Leadership Vs. Bossy

girl second coming heavenI have a daughter who is probably a bit bossy. But I think and believe that God has endowed her with that “ability” in order that she learn to lead.

Leadership is different than being bossy. Bossy is when a person simply takes charge and begins commanding others after themselves whether they have been given the right to do so, earned the right to do so, or is respected in a way that allows them to be in charge. Leadership on the other hand is something that is earned and respected.

How do you teach leadership to a bossy child. I will tell you that it’s not by telling them, “Stop being so bossy!” Rather, leadership is taught by giving principles that s/he can do and teaching her/him how to take charge of the situations s/he finds themselves in.

Some of those principles I’ve been trying to teach are:

  • You can’t lead by yelling
  • You can’t hit people and expect them to keep following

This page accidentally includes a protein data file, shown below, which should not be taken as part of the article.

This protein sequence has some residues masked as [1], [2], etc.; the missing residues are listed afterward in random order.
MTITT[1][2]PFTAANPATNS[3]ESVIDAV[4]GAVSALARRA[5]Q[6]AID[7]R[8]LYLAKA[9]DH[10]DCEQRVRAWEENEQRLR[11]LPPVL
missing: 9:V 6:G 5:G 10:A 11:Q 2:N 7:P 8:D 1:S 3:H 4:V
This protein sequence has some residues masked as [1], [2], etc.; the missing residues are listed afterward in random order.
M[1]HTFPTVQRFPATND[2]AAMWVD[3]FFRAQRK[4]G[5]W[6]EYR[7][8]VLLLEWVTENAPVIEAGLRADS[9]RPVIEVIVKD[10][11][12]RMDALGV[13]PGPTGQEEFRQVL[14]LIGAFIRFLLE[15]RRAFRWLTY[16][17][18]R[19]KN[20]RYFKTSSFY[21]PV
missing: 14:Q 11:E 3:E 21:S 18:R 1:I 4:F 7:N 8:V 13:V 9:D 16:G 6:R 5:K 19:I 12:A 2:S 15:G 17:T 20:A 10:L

• Take charge of the things you’ve been given charge over
  • learn to be an encourager, not a complainer
  • Let go of the little things others do
  • Take a look at the big picture and point the direction there

So now the question is…. Did she learn how to be bossy from me? And am I rethinking my own leadership issues at church and at home?

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One thought on “Leadership Vs. Bossy

  1. Interesting perspective, and thought provoking for me, as I’ve been labeled “bossy” a time or two.

    Some people have insight and perspective on what needs to be done, others are not always perceptive of those same issues. I agree that tact – especially without yelling and hitting (obviously) – is important, but I’m uncertain that permission will always be granted. (I’m thinking this through)

    Two examples come to mind:

    1. Jesus.

    2. A parent places certain responsibilities and expectations on their child. Sometimes it is direct, as in, “go clean the kitchen with your younger siblings.” or, “you are the foreman of my construction company.” the child has a strong desire to please their parent(s) and to excel in the task before them. The parent is busy, stressed, or tired and just wants the kids to “handle it.”

    The bossy child may not have the personal skills to properly supervise their siblings, but their need to please is strong. In this case, they have been given permission (implied or actual – perception is reality).

    Like the example of Jesus, her was given permission, but those that killed him didn’t recognize that authority.

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